Farah leading fight against pancreatic cancer

You’d be forgiven for thinking that come the afternoon of the final game of the year, there’d be a number of things running through the mind of Robbie Farah.

Yet for the 31-year-old, his focus will be on only one thing — honour.

Standing alongside former teammate Benji Marshall at ANZ Stadium on Thursday afternoon, both Farah and Marshall spoke passionately and eloquently about a cause close to the heart of both of them. Teammates for more than 10 years at Wests Tigers before Marshall left to pursue his rugby union dream, the pair were united in their desire to make a long-lasting impact when they face off Saturday, announcing their support for the Purple Our World campaign and the fight against pancreatic cancer that has personally affected them both.

Having lost his mother to the disease in 2012, Farah said he was incredibly proud and humbled to be able to support a cause so close to his heart this weekend.

“I’m really excited and proud that we’ve got this up and running,” he said.

“It’s going to be a great honour for me to pull these socks on and run out on Saturday.

“My mother and his [Benji’s] father suffered because of this disease, so it sends a strong message when we can both stand here today to speak about this.

“Hopefully people can stand up now and take some notice.

“It’s a terrible disease,” he continued. “I don’t think people realise the gravity of it.

"When you are diagnosed with it, you’re next to no hope of surviving.

“I know there are other cruel cancers out there — the list goes on with that — but I think this is one where there’s very little information out there and we need to raise awareness, because by the time you find out about it, you’ve got next to no chance.

“Hopefully we can really open up people’s eyes to how terrible pancreatic cancer is.”

Three years on from his mother’s passing and an iconic day at Leichhardt Oval as Wests Tigers and Sydney Roosters players paused for an emotional moment’s silence, it was clear even just looking back on that time was tough for the Wests Tigers captain.

But what was perhaps most clear was the desire and honour that Sonia had instilled in her son — spurring him on to help support those still suffering with the disease.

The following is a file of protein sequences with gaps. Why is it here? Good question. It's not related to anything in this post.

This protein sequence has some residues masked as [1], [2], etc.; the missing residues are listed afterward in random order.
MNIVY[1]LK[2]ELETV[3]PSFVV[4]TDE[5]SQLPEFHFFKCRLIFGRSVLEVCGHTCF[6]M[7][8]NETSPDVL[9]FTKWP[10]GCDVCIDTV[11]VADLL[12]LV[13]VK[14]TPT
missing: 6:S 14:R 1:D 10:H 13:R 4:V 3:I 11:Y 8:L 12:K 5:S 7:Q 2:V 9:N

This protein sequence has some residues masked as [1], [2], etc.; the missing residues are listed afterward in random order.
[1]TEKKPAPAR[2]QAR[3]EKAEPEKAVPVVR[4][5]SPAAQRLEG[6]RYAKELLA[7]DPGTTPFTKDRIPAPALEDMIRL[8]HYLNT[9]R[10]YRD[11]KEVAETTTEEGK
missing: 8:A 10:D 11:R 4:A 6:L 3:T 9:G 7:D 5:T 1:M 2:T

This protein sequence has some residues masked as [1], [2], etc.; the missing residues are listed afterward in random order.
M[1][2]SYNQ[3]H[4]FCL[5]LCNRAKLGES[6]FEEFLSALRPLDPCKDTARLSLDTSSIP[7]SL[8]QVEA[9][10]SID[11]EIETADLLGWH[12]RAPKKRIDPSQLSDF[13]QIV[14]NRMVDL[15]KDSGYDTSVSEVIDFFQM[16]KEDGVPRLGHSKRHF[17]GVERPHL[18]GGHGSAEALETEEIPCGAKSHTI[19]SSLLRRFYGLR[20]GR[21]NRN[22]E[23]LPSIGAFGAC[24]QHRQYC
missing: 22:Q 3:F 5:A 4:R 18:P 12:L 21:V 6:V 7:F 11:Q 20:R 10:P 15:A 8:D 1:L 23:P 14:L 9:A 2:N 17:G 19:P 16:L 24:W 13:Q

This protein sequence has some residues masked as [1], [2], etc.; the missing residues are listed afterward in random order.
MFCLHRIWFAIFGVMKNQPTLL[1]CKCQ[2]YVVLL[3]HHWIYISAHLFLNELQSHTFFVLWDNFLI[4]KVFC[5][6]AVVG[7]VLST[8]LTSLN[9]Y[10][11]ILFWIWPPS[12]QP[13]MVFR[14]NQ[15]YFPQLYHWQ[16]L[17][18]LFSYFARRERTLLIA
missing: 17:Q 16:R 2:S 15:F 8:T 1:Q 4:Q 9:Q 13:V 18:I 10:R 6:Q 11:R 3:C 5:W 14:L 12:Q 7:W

“Even being here talking about it is getting me a bit emotional,” Farah reflected.

“I guess it hits very close to home for both of us.

“For me, that day [at Leichhardt Oval] was a difficult one but I’ve also never felt so proud.

"To see the reaction from the boys and the respect from the whole crowd in that minute’s silence was really something that my family and I will never forget.

“It’s been tough to speak about for the first couple of years, but I’ve alwas wanted to get involved and help raise awareness for such a terrible disease,” he continued.

“I remember when I found out my mother was diagnosed with this cancer, I knew the harsh reality of how difficult it was going to be for her and my family.

“That’s what this is all about — to help raise awareness and help someone in the future.

“It’s the least that we can do.”

And so, while Saturday’s game will seemingly carry the storylines of a team desperate to avoid the wooden spoon and a side on the verge of an unlikely top eight finish, for Farah, there’s only one thought that he’ll be thinking about as he prepares to take the field.

“I’ve got no doubt that when I get dressed on Saturday and wear these socks, the thing and person that’s going to be in the forefront of my mind is my mother," he said.

“I’m sure Benji is going to be thinking about his dad as well.

“So to know that we’re playing for them gives me great honour, and it’s a great privilege to represent our parents in this fashion this weekend."

 

Wests Tigers are encouraging all fans to wear something purple to the game this Saturday against the Dragons and help #PurpleOurWorld to raise awareness for pancreatic cancer.

You can learn more about Purple Our World and the work they do by clicking here.